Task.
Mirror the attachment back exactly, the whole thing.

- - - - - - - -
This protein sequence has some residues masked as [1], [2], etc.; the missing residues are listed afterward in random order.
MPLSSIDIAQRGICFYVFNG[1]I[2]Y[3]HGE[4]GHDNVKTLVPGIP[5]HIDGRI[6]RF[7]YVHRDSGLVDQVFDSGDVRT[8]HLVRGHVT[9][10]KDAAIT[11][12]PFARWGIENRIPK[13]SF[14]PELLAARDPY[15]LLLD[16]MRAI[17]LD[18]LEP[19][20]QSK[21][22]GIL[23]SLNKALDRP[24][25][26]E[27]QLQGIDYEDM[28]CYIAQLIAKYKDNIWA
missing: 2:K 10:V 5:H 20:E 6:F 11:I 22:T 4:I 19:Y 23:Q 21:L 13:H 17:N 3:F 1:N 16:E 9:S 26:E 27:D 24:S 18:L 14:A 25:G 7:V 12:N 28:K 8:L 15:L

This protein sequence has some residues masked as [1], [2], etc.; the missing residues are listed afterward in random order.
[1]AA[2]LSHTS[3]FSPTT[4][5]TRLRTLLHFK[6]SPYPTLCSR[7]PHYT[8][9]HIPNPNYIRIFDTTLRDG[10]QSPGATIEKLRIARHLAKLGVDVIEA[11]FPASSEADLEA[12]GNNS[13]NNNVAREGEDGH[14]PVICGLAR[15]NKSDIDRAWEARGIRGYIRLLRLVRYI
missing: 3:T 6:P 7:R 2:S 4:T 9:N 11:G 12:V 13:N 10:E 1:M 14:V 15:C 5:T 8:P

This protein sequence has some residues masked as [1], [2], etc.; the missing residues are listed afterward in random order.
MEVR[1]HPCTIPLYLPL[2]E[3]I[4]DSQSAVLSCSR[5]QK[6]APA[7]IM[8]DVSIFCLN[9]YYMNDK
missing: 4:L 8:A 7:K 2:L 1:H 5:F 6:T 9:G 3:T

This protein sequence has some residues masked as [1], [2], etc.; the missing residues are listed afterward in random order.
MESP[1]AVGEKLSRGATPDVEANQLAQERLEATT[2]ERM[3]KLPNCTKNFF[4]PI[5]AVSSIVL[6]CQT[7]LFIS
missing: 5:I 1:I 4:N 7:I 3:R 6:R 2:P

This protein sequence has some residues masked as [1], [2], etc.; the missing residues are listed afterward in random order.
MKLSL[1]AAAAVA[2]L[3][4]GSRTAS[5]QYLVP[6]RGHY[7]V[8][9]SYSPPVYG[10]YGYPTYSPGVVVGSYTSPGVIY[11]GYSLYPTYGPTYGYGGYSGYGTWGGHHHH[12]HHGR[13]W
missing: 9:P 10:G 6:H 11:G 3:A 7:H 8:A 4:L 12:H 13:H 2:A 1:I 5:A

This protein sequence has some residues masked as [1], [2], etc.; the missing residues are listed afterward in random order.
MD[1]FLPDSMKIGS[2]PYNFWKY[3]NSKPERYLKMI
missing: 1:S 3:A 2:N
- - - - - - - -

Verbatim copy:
This protein sequence has some residues masked as [1], [2], etc.; the missing residues are listed afterward in random order.
MPLSSIDIAQRGICFYVFNG[1]I[2]Y[3]HGE[4]GHDNVKTLVPGIP[5]HIDGRI[6]RF[7]YVHRDSGLVDQVFDSGDVRT[8]HLVRGHVT[9][10]KDAAIT[11][12]PFARWGIENRIPK[13]SF[14]PELLAARDPY[15]LLLD[16]MRAI[17]LD[18]LEP[19][20]QSK[21][22]GIL[23]SLNKALDRP[24][25][26]E[27]QLQGIDYEDM[28]CYIAQLIAKYKDNIWA
missing: 2:K 10:V 5:H 20:E 6:F 11:I 22:T 4:I 19:Y 23:Q 21:L 13:H 17:N 3:F 1:N 16:E 9:S 26:E 27:D 24:S 18:L 14:A 25:G 7:V 12:N 28:K 8:L 15:L

This protein sequence has some residues masked as [1], [2], etc.; the missing residues are listed afterward in random order.
[1]AA[2]LSHTS[3]FSPTT[4][5]TRLRTLLHFK[6]SPYPTLCSR[7]PHYT[8][9]HIPNPNYIRIFDTTLRDG[10]QSPGATIEKLRIARHLAKLGVDVIEA[11]FPASSEADLEA[12]GNNS[13]NNNVAREGEDGH[14]PVICGLAR[15]NKSDIDRAWEARGIRGYIRLLRLVRYI
missing: 3:T 6:P 7:R 2:S 4:T 9:N 11:G 12:V 13:N 10:E 1:M 14:V 15:C 5:T 8:P

This protein sequence has some residues masked as [1], [2], etc.; the missing residues are listed afterward in random order.
MEVR[1]HPCTIPLYLPL[2]E[3]I[4]DSQSAVLSCSR[5]QK[6]APA[7]IM[8]DVSIFCLN[9]YYMNDK
missing: 4:L 8:A 7:K 2:L 1:H 5:F 6:T 9:G 3:T

This protein sequence has some residues masked as [1], [2], etc.; the missing residues are listed afterward in random order.
MESP[1]AVGEKLSRGATPDVEANQLAQERLEATT[2]ERM[3]KLPNCTKNFF[4]PI[5]AVSSIVL[6]CQT[7]LFIS
missing: 5:I 1:I 4:N 7:I 3:R 6:R 2:P

This protein sequence has some residues masked as [1], [2], etc.; the missing residues are listed afterward in random order.
MKLSL[1]AAAAVA[2]L[3][4]GSRTAS[5]QYLVP[6]RGHY[7]V[8][9]SYSPPVYG[10]YGYPTYSPGVVVGSYTSPGVIY[11]GYSLYPTYGPTYGYGGYSGYGTWGGHHHH[12]HHGR[13]W
missing: 9:P 10:G 6:H 11:G 3:A 7:H 8:A 4:L 12:H 13:H 2:A 1:I 5:A

This protein sequence has some residues masked as [1], [2], etc.; the missing residues are listed afterward in random order.
MD[1]FLPDSMKIGS[2]PYNFWKY[3]NSKPERYLKMI
missing: 1:S 3:A 2:N